Republicans Warn Trump Afghanistan Troop Withdrawal 'Would Only Repeat Obama's Mistake'

As the administration of President Donald Trump tries to finalize a peace-deal with the Taliban, congressional Republicans are wary of an agreement with "al-Qaeda's longtime ally" to potentially withdraw thousands of U.S. troops from America's longest running war, warning that it could repeat mistakes they believe Trump's predecessor made in the Middle East region.

"Any deal with the Taliban that includes a predetermined schedule for drawing down our forces would only repeat Obama's mistake," Wyoming Representative Liz Cheney wrote in a Tuesday evening Washington Post op-ed.

Concerns expressed by the House Republican Conference chair—one of the top GOP leaders in the chamber— were echoed by Representative Adam Kinzinger, an Illinois Republican who served tours in Afghanistan and Iraq for the Air National Guard.

"Losing in Afghanistan would simply be a repeat of @BarackObama in #Iraq, maybe worse," he wrote on Twitter Wednesday, sharing Cheney's opinion piece. "@realDonaldTrump please think long and hard before making the same decision."

Republicans have said accused former President Barack Obama of helping to fuel the rise to power of the Islamic terrorist group ISIS because of the withdrawal of U.S. troops from Iraq in 2011. But he was adhering to a 2008 Status of Forces agreement between former President George W. Bush and the Iraqi government, requiring that the troop withdrawal take place unless otherwise changed by the Iraqi parliament.

The opposition by the two Republicans came as Trump tried to quell fears that a total troop withdrawal could allow the Taliban to retake control of Afghanistan, reverting to conditions similar to before the September 11, 2001, terrorist attacks. He promised on Tuesday that some U.S. troops would remain in the foreign country.

Republicans warn Trump Taliban troop withdrawal deal
House Republican Conference Chair Rep. Liz Cheney (R-WY) attends a news conference following a GOP caucus meeting at the U.S. Capitol Visitors Center February 13 in Washington, DC. Photo by Chip Somodevilla/Getty

"In this world, I think nobody can be trusted. We'll always have intelligence, and we'll always have somebody there," Trump told reporters in the Oval Office on Tuesday during a visit from the Romanian president. "That does seem to be the Harvard University of terrorism."

The withdrawal figures have fluctuated in recent days and weeks, with U.S. officials telling Newsweek last week that ongoing conflicts in the region and the continued peace talks could alter it. The roughly 14,000 troops stationed in Afghanistan could be withdrawn down to as few as 6,000 as part of a deal, and senior Pentagon officials have said U.S. personnel was ordered to cease nearly all combat operations against the Taliban and to stop advising the Afghan National Defense and Security Forces.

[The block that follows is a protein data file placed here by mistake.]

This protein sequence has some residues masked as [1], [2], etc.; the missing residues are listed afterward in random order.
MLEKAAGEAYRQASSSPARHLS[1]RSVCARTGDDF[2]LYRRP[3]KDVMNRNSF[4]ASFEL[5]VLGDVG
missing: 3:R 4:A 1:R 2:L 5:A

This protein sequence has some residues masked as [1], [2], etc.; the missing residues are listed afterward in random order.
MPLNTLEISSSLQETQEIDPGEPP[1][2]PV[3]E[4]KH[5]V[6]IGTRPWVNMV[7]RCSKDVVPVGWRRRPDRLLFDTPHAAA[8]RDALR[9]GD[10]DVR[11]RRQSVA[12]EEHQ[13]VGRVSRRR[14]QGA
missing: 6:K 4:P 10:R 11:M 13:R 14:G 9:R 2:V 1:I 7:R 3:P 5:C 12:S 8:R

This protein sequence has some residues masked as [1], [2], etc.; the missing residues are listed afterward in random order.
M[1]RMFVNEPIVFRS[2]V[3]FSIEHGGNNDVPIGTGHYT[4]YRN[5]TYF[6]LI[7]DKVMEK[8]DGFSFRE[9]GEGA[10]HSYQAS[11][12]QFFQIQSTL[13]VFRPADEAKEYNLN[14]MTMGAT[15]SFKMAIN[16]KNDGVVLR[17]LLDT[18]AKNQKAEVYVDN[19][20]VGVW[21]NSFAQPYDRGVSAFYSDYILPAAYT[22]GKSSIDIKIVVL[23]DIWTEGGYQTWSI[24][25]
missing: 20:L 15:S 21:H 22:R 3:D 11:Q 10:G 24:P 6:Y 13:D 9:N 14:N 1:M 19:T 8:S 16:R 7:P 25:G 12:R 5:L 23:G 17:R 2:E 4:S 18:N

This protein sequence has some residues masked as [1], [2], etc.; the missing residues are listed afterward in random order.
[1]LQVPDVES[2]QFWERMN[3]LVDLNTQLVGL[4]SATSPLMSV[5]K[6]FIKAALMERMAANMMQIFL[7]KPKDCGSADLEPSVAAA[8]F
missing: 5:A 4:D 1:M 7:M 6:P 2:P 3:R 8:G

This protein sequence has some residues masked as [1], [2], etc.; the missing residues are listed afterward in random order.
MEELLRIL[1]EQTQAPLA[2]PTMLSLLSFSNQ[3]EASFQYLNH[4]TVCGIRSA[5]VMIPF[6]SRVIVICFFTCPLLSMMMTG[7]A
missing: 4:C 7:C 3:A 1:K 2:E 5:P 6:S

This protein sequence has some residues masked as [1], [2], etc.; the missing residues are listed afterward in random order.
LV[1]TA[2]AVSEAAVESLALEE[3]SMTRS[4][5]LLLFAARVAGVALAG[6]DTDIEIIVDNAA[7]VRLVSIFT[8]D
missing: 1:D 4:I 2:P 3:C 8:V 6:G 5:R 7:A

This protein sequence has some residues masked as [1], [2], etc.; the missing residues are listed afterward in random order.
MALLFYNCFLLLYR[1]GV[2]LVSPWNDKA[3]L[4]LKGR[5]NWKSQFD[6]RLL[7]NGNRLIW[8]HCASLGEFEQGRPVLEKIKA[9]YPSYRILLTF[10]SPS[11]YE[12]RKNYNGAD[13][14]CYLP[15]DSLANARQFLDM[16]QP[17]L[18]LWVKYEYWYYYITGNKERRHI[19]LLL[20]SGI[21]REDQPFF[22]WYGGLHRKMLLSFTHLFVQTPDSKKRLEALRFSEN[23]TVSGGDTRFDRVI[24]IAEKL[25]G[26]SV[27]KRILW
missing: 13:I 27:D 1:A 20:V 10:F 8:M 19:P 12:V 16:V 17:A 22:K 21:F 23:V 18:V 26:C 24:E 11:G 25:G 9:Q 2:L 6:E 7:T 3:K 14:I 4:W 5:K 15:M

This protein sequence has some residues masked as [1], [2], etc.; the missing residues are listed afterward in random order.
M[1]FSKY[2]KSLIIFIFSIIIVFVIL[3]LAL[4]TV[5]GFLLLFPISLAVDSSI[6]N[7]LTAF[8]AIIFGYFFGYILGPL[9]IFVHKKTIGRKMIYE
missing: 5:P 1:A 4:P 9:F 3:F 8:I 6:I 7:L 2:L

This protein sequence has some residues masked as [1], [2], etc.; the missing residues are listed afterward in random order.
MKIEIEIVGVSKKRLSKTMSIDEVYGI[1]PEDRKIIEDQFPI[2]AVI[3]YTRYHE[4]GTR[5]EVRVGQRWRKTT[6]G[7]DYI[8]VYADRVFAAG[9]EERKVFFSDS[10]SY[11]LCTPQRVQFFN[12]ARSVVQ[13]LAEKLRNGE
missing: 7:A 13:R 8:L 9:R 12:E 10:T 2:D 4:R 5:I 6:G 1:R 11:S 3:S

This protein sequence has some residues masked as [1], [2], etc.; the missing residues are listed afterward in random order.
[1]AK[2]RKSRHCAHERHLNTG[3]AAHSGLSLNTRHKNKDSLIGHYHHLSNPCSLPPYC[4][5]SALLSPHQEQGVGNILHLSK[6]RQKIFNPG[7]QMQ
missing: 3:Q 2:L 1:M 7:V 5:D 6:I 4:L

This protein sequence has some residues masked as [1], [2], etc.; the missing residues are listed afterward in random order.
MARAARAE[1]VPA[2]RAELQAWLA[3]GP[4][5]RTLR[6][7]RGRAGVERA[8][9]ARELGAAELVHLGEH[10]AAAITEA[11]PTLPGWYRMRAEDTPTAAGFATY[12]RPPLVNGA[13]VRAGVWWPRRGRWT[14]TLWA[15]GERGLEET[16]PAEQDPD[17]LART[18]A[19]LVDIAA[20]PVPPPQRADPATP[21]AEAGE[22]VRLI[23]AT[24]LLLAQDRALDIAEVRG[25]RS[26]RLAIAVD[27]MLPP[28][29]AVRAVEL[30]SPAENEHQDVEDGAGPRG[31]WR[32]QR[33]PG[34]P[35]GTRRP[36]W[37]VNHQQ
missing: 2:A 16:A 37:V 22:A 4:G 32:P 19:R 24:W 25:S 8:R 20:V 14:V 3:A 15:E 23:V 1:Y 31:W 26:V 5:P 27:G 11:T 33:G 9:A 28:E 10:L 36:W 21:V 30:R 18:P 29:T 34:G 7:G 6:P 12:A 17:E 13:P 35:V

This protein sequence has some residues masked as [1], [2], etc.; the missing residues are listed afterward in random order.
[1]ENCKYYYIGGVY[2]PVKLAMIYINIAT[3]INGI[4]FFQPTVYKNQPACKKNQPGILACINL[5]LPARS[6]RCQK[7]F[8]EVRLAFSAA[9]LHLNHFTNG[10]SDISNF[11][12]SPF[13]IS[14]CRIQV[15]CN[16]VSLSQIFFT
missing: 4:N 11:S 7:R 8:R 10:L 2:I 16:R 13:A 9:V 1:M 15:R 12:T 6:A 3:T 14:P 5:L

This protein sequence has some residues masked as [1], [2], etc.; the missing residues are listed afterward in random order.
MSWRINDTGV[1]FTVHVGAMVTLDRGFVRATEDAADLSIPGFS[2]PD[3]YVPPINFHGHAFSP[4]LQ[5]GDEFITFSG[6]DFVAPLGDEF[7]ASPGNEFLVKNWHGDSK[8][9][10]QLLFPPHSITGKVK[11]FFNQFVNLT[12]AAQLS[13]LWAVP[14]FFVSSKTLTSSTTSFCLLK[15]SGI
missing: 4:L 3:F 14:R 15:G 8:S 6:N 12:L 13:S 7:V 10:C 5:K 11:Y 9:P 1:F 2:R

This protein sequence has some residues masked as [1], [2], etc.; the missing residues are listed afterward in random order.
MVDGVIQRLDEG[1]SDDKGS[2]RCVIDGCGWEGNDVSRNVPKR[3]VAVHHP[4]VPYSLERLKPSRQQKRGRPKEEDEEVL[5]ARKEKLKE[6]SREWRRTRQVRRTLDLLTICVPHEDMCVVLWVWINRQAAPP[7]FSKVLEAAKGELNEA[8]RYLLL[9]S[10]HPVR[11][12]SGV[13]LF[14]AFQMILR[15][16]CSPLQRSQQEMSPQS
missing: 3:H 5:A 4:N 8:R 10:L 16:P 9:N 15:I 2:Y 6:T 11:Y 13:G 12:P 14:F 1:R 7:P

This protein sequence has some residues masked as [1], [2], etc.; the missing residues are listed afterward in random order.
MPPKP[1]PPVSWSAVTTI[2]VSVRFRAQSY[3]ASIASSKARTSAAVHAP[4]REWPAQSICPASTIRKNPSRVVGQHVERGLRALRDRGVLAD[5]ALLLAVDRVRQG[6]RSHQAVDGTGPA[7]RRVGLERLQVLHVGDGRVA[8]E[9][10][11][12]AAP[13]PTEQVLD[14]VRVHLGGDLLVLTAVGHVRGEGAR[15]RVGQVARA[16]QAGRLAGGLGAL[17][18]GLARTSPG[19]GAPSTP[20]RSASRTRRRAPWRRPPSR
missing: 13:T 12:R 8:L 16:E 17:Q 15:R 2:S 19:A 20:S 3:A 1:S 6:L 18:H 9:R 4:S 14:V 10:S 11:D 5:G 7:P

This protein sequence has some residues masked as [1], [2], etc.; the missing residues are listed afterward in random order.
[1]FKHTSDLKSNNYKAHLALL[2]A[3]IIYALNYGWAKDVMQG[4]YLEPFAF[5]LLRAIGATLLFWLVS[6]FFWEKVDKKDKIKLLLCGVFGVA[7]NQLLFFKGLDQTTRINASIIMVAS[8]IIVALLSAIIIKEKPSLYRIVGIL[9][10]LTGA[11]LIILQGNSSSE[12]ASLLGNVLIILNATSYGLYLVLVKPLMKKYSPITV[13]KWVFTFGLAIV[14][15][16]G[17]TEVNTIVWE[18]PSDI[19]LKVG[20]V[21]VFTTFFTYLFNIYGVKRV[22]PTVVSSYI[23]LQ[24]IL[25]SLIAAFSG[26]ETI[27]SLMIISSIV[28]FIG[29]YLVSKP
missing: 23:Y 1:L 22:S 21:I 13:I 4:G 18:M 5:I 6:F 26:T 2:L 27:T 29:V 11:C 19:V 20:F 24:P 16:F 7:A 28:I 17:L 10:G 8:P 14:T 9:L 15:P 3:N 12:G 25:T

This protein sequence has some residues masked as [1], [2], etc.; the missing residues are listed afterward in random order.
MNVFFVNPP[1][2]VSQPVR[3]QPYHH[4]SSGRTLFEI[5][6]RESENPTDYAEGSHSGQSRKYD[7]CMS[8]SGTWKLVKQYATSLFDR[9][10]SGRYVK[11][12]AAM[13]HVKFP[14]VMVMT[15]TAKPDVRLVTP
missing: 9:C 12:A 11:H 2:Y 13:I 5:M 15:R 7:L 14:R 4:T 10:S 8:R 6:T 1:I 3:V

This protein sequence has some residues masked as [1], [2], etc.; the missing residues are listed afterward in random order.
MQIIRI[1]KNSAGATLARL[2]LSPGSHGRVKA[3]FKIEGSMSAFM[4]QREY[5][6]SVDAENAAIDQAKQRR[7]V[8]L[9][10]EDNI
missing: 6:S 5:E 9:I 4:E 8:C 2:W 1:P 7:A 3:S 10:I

Details about a potential peace-deal, including a troop withdrawal timeline, have not yet been finalized with the Taliban and made public by the administration. The Taliban would have to prevent future international terrorism from originating within Afghanistan, as it did with 9/11.

"Given the Taliban's sordid history and ongoing violence, it strains credulity to believe it can be a partner for peace," she wrote. "The American people deserve to see the full text of any agreement the State Department is negotiating, including supposed counterterrorism assurances. If we are putting our security in the hands of the enemy who harbored al-Qaeda before the 9/11 attacks, the American people deserve to know why."

ISIS claimed responsibility for a suicide bombing over the weekend at an Afghan wedding in the nation's capital of Kabul that killed 63 people and injured nearly 200 others. Cheney highlighted concerning news and violent events connected to the Taliban that have occurred during the peace talks, including a suicide car bombing, attacks that have killed Afghan civilians, U.S. soldiers and allies, the United Nations Security Council's conclusion that the Taliban and al-Quad remain close allies and the release of a video justifying the 9/11 terrorist attacks.

Trump expressed his readiness for U.S. troops to leave the region where America has been involved in war going on 18 years.

"We've been a peacekeeper there, in a way, for 19 years. And at a certain point, you have to say, 'that's long enough,'" Trump said. "We could win that war in a week if we wanted to fight it. But I'm not looking to kill 10 million Afghans."

Those remarks came the same day that Secretary of State Mike Pompeo told CBS This Morning there are "places where ISIS is more powerful today than they were three or four years ago."

And while public sentiment may be in line with the president about bringing home American troops, Cheney echoed the caution that many other lawmakers—both Republicans and Democrats—on Capitol Hill have made.

"We should not withdraw U.S. forces based on a political timetable that grants concessions to the Taliban and allows the terrorists to maintain safe havens from which they can plan and train for future attacks in the West. We cannot accept a deal that places America's security in the hands of the Taliban," she explained.

"Agreeing to such a deal would not be ending a war, it would be losing it — to al-Qaeda, the Taliban and the Islamic State."